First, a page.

Mike's a slim, wiry man with clear blue eyes, a ready smile and a constant energy that's as tangible as the desserts in his showcase. His two-person staff is small but mighty and between the three of them they create an array of gorgeous desserts for such companies as the CN Tower, the Mississauga Convention Centre, The Sultan'ts Tent, the downtown Hilton, Ten Restaurant and Wine Bar, Terrace on the Green, the Lionhead Golf and Country Club, Lambton Golf Course and others, along with customers who pop in curious as to what's behind the storefront sign, and leave with a selection of artfully created and excellently priced treats
"We put in a good day's work and my clients are fantastic," says Mike, 54, of his shop, where pastry chef Amy Pelley and Dong Juan Ma keep busy creating the delightful selection of sweets, working through some 400 kilos of quality Belgium and German chocolate every month. "What don't make here are cakes — it's all about individual desserts and chocolates."
Not bad for a store that once housed a butcher shop. Two years ago Mike took it over after overcoming some of life's most difficult journeys — the devastating loss of his young, beautiful daughter, Michelle, and, almost immediately afterwards, a bout of cancer.
"A parent should never bury their child, no one prepares you for such...pain," says Shapiro, quietly. "I could take the cancer, but not the loss of my daughter."
In a sense, Sweet Angel Chocolates is a tribute to his daughter, and all the sweetness and joy she gave to everyone, says Shapiro, who began his culinary career when he was only in his early teens, as a dishwasher at a local Howard Johnson.
This was after he gave up his career as a "professional snooker player —I won the championships when I was 14 years old!" But figuring a career in food offered more stability, he joined the George Brown culinary program, and apprenticed at the Constellation Hotel for two years under the skillful guidance of legendary executive chef Joseph Vonlanthen — a man Shapiro reveres to this day. He later became sous chef to another Vonlanthen alumni, celebrity chef and Food Network star Mark McEwan.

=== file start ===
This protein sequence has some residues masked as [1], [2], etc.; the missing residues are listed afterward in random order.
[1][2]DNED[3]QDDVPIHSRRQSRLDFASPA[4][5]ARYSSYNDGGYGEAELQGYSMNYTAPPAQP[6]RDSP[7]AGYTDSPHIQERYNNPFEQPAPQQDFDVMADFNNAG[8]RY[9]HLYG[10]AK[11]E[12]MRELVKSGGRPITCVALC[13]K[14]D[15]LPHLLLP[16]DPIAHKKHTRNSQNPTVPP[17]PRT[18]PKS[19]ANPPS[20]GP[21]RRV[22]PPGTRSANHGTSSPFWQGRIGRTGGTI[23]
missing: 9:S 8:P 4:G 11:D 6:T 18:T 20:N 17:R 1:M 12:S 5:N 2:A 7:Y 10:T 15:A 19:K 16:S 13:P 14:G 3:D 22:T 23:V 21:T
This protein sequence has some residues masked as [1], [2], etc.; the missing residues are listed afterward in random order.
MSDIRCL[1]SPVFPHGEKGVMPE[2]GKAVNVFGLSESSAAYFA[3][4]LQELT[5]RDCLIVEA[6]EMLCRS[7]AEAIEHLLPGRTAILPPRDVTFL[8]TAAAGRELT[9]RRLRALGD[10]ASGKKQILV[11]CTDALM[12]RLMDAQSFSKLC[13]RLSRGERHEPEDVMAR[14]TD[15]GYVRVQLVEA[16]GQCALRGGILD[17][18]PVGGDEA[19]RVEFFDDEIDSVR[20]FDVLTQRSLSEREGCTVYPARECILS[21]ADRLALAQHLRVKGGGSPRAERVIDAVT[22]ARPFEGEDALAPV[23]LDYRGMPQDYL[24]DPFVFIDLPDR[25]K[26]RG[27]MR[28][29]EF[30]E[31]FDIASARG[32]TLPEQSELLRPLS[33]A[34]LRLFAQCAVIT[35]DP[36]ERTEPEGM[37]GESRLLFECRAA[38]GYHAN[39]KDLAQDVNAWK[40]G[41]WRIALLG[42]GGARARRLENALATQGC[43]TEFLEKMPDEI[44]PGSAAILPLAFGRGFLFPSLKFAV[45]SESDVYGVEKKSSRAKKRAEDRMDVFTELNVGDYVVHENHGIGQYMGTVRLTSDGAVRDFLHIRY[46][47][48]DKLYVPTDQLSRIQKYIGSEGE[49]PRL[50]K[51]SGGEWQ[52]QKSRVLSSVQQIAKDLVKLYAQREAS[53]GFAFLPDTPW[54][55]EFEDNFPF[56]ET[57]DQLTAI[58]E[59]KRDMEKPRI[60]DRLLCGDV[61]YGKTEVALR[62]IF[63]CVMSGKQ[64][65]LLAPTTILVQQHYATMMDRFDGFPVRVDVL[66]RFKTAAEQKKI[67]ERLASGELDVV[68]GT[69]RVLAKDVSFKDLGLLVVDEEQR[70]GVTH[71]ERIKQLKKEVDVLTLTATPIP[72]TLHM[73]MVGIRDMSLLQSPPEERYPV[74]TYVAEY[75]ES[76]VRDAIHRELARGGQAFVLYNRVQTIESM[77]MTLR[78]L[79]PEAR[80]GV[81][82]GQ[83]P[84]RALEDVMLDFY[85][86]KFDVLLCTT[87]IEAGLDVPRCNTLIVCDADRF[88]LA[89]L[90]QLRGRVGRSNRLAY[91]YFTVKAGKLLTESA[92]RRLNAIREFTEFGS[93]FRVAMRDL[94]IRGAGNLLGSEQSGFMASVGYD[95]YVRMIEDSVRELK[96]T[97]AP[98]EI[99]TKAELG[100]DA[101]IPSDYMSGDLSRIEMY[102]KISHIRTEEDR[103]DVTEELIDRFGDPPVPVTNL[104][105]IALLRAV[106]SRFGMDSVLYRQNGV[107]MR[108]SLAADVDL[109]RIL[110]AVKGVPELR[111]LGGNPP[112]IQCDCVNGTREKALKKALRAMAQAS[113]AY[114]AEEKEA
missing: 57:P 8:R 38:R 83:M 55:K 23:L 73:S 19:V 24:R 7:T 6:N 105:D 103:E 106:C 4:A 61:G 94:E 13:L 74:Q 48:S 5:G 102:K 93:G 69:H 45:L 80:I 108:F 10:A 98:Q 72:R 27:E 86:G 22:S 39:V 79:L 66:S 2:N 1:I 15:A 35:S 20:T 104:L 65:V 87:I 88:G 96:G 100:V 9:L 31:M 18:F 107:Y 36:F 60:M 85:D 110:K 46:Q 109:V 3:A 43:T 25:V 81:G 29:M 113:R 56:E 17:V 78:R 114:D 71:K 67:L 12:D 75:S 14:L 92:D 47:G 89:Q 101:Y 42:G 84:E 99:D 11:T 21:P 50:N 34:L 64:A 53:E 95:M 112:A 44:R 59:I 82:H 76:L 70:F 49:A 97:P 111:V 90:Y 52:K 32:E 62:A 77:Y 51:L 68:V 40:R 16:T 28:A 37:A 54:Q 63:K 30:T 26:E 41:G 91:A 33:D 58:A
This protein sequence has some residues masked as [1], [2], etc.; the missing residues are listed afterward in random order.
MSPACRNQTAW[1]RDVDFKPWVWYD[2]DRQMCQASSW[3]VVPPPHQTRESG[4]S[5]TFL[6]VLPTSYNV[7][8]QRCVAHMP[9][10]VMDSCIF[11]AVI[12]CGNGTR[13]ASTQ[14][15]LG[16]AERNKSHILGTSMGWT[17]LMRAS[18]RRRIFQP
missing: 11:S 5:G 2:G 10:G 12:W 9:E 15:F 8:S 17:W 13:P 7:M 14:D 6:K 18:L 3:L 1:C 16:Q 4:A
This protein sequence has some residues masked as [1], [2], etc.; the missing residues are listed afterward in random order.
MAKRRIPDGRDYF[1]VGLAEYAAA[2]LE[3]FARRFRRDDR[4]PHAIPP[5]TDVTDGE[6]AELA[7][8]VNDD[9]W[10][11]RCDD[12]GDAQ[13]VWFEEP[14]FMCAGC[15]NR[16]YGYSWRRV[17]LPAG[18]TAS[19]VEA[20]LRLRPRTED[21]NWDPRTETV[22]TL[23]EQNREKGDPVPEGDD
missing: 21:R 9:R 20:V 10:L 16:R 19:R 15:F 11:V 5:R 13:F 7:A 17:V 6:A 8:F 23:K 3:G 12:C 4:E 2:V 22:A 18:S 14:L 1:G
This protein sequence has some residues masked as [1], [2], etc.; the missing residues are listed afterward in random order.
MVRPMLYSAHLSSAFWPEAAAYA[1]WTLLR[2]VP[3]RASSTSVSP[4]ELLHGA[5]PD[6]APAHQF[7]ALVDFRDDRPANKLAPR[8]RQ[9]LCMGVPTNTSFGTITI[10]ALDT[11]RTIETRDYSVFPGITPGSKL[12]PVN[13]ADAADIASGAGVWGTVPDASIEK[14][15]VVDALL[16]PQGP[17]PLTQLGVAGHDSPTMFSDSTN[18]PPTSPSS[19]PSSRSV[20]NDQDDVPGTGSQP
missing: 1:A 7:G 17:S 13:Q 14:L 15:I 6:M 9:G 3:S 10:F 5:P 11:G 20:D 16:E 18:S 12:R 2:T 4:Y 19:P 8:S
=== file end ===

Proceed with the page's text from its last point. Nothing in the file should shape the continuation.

"I still organize the reunions for the chefs, including Mark," says Shapiro, his eyes lighting at memories. "The chef community is a very tight group — I keep in touch with as many as possible including Mark, and good friends like Peter George whose a real powerhouse at the CN Tower."
Shapiro worked through the ranks and, in 1985 at age 28, became the executive chef for the new Sheraton Hotel in Hamilton — one of the youngest executive chefs to do so.
It enabled him to unleash his talents and, throughout the years, his vision grew, and he found himself creating meals for some of the biggest names and celebrities, including dignitaries Bill Clinton and stars such as Tom Cruise, Whoopie Goldberg, Sophia Loren and the late Luciano Pavarotti. "A really nice man, very appreciative," said Shapiro.
Along the way, he married and became father to two — Michelle and son, Bill. His marriage would later dissolve but he remarried , a woman named Assya Pavola, and for all accounts, life was all good for Mike.
Until four years ago when "my angel, the light of my life" died suddenly in a senseless death: "Michelle choked to death after a night out," he says quietly. "She was in her 20s...it's like the light went out of my life."
Shortly after that Shapiro found himself diagnosed with cancer of the saliva glands on one side of his jaw and he underwent a grueling operation and radiation procedures that went on for what seemed like "forever."
It took a while for him to shake the darkness and take stock of where his life was heading. Perhaps it was the sweet memories of his daughter, or his restless spirit that lead him two years ago to stand inside the old butcher shop and turn it into the success it is today — a shop in memory of one of the sweetest people in his life: Michelle.
In her honour he also gives back to the community in various charitable causes including fundraising for the Peel Selects Volleyball Club to enable them to go on to the nationals.
"Notice every sweet here has an angel design or decoration on it?" says Mike tenderly. "That's for my daughter, my angel."